Feast of St. James of Jerusalem
By Michael Smith
A Reading from Acts 15:12-22
12 The whole assembly kept silence, and listened to Barnabas and Paul as they told of all the signs and wonders that God had done through them among the Gentiles. 13 After they finished speaking, James replied, “My brothers, listen to me. 14 Simeon has related how God first looked favorably on the Gentiles, to take from among them a people for his name. 15 This agrees with the words of the prophets, as it is written,
16 ‘After this I will return,
and I will rebuild the dwelling of David, which has fallen;
from its ruins I will rebuild it,
and I will set it up,
17 so that all other peoples may seek the Lord —
even all the Gentiles over whom my name has been called.
Thus says the Lord, who has been making these things 18 known from long ago.’
19 “Therefore I have reached the decision that we should not trouble those Gentiles who are turning to God, 20 but we should write to them to abstain only from things polluted by idols and from fornication and from whatever has been strangled and from blood. 21 For in every city, for generations past, Moses has had those who proclaim him, for he has been read aloud every Sabbath in the synagogues.”
22 Then the apostles and the elders, with the consent of the whole Church, decided to choose men from among their members and to send them to Antioch with Paul and Barnabas. They sent Judas called Barsabbas, and Silas, leaders among the brothers.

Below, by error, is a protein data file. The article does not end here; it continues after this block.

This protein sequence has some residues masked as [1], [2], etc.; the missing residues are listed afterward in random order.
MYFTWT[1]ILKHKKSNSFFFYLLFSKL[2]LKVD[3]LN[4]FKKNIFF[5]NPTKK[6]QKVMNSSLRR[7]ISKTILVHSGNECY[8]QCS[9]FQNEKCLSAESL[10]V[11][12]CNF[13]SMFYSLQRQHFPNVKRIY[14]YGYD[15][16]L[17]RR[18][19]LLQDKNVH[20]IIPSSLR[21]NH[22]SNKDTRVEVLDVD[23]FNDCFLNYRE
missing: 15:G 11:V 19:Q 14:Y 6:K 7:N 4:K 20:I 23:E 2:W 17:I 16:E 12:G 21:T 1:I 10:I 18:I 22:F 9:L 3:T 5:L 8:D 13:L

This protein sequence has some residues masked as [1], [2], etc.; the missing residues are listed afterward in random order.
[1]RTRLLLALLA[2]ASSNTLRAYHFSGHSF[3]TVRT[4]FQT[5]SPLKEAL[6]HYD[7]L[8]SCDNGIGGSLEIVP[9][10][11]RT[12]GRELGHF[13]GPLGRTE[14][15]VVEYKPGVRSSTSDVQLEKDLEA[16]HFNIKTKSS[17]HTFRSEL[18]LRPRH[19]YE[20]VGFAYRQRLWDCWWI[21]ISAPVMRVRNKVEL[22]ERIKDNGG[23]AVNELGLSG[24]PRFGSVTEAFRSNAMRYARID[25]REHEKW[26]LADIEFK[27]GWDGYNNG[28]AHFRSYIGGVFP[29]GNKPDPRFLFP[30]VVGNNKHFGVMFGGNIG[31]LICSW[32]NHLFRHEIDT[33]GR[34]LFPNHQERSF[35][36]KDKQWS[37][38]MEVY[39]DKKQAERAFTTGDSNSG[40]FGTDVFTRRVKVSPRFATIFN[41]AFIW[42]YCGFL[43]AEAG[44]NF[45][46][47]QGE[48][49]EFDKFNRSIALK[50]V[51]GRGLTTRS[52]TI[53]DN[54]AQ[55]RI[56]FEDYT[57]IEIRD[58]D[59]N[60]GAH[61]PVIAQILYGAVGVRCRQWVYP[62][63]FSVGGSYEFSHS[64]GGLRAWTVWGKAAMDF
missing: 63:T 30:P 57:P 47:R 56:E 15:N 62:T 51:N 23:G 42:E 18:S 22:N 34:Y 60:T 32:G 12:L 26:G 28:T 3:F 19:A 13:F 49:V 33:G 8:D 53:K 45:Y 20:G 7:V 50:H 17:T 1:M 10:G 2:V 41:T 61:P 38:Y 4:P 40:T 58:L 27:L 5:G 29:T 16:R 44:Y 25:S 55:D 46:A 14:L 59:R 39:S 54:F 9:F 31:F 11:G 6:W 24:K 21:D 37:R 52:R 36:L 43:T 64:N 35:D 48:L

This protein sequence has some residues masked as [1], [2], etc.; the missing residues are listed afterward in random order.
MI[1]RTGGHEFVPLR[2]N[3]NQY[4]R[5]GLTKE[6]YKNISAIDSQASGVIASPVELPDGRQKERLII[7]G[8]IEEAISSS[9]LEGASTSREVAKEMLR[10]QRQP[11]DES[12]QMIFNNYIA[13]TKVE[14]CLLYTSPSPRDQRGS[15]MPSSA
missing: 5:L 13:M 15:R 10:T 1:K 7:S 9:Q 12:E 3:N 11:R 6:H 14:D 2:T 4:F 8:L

Today is the feast of St. James of Jerusalem. James makes several appearances in Scripture, but my favorite is the story recorded in the 15th chapter of the Acts of the Apostles and the so-called Council of Jerusalem from today’s Eucharistic lectionary. There, James as “bishop” of Jerusalem listens to arguments, both pro and con, from leaders of the early Church about whether Gentile converts were obligated to follow all aspects of the Jewish law after becoming Christians:
“Therefore I have reached the decision that we should not trouble those Gentiles who are turning to God, but we should write to them to abstain only from things polluted by idols and from fornication and from whatever has been strangled and from blood. For in every city, for generations past, Moses has had those who proclaim him, for he has been read aloud every Sabbath in the synagogues.”
Given how contentious some arguments and disagreements in the Church have been in our own day, I draw strange comfort in knowing that this has been the case from the very beginning. I pray that we, too, will find a way to make decisions based on the perspectives presented in congruence with the written Word of God.
The collect or prayer for the feast asks God that we may give ourselves “continually to prayer and to the reconciliation of all who are at variance and enmity” (BCP 245). Can I get an Amen?
Michael G. Smith served as bishop of North Dakota for fifteen years and is currently the Assistant Bishop of Dallas. He works with the Navajoland Iona Collaborative and is a Benedictine Oblate and an enrolled member of the Citizen Potawatomi Nation.
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Today we pray for:
The Diocese of Guatemala (Iglesia Anglicana de la Region Central de America)
St. David’s (Radnor) Church, Wayne, Pa.